Simple. The major goals of an organization define the strategy. Because a strategy is a communicable plan to maximize and sustain the most important goals of a business, strategy is inseparable from the goals themselves.
Change the goals, and the strategy must change. The initiatives required to hit 1,000,000 monthly active users are very different from the initiatives required to hit 1,000 monthly active users in the same time.
Strategy planning can be greatly helped if an organization has very concrete top-level goals. Such goals are ultimately determined by:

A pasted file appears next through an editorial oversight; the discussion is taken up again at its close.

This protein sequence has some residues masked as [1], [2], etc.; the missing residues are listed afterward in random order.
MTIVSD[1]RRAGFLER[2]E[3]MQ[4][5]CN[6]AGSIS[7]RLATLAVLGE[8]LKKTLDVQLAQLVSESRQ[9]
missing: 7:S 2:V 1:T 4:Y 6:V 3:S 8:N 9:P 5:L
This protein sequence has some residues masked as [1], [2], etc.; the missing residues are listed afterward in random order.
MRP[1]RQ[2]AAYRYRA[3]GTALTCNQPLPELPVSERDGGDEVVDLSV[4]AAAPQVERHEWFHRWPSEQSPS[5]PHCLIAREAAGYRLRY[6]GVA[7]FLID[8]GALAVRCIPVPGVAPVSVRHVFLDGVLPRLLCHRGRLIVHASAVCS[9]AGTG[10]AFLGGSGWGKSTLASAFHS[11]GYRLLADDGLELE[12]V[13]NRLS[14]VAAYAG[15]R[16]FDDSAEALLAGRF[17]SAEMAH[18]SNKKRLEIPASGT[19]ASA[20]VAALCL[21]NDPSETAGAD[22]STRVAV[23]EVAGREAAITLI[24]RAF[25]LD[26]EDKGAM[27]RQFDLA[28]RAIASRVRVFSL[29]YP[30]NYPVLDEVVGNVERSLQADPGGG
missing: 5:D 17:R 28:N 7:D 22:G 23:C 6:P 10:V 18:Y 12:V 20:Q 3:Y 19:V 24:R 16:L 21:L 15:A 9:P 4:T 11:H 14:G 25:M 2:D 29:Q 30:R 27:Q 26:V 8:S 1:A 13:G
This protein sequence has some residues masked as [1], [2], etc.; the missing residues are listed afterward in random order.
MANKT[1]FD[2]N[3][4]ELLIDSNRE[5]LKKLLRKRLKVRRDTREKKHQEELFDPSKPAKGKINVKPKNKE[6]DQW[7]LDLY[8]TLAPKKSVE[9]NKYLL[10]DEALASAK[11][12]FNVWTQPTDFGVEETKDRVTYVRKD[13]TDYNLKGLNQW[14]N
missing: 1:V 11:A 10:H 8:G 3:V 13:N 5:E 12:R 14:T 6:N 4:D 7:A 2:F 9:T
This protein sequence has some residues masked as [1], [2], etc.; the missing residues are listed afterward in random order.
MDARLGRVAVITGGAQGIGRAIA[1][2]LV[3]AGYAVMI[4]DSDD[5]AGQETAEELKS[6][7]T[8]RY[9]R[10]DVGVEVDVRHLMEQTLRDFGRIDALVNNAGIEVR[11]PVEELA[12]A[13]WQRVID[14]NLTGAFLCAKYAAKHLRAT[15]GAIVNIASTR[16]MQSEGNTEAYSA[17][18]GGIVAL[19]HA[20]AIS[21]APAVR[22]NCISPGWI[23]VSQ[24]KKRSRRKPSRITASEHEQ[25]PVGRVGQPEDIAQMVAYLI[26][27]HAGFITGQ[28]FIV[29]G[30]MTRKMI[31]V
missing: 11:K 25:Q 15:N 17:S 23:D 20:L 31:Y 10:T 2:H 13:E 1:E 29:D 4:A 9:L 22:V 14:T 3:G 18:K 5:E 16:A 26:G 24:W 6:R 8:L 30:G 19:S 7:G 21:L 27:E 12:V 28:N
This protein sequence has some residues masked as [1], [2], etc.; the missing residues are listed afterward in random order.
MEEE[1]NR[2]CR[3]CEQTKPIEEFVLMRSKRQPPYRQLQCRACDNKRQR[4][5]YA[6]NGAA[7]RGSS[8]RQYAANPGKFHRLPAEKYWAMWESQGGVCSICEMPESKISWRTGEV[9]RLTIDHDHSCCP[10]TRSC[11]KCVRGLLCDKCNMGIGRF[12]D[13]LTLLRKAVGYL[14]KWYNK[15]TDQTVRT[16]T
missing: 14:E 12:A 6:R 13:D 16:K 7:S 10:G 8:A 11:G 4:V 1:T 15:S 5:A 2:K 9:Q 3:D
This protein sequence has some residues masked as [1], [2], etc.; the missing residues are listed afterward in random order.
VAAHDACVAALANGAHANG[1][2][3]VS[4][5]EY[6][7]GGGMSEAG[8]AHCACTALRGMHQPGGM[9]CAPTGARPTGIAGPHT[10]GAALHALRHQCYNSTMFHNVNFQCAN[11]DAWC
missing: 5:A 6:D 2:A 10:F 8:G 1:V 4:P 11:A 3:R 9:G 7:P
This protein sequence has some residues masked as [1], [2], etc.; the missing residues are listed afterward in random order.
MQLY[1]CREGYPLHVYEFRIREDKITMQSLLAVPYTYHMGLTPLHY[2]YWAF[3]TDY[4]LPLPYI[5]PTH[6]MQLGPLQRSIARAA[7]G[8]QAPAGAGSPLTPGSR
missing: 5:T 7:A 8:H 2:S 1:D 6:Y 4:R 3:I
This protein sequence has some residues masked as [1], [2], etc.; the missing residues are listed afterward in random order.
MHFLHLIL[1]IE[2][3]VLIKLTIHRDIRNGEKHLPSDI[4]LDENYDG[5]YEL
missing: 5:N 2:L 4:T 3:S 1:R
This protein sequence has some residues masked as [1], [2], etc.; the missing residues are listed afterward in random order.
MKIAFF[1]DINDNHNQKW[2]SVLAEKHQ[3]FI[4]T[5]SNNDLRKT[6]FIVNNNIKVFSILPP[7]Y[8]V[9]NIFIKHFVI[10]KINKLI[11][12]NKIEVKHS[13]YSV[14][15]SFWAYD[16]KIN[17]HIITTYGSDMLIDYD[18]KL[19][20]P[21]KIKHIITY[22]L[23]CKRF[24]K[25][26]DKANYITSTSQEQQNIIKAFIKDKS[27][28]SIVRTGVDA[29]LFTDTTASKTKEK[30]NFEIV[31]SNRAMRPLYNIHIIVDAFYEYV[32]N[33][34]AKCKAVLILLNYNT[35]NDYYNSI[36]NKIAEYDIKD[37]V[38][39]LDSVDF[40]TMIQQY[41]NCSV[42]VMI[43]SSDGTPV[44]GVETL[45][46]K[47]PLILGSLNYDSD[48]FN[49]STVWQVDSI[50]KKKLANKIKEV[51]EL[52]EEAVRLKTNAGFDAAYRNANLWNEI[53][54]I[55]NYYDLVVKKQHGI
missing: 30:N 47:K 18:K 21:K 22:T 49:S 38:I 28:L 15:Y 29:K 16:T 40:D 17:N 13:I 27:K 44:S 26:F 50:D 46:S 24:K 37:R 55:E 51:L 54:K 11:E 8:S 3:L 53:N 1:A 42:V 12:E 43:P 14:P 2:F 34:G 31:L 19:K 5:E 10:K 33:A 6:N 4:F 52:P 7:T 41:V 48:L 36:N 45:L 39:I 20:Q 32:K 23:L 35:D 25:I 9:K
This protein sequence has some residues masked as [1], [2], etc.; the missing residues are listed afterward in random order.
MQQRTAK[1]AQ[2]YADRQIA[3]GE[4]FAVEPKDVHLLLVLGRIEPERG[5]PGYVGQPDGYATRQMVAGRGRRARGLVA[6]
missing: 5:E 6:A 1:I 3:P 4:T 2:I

- For-profit: shareholder needs and priorities
- Non-profit: stakeholder goals, desired impacts, and mission
Here's an example process for getting to the goals:
- Shareholder / Stakeholder Goals and Needs
(a) What are the needs of the shareholders/stakeholders of the organization, in the very long-term?
(b) How much progress has already been made?
(c) What are "80-20" methods to realize these goals and needs in the short/medium term?
- Organizational Outcomes Mapped to Shareholder / Stakeholder Needs
(a) Choose primary metric(s), driven by shareholder/stakeholder goals
(b) Layer in comparisons and benchmarks for this metric
(c) Choose secondary metric(s)
(d) Iterate to refine the outcomes
Learn more in our introduction to defining strategic outcomes.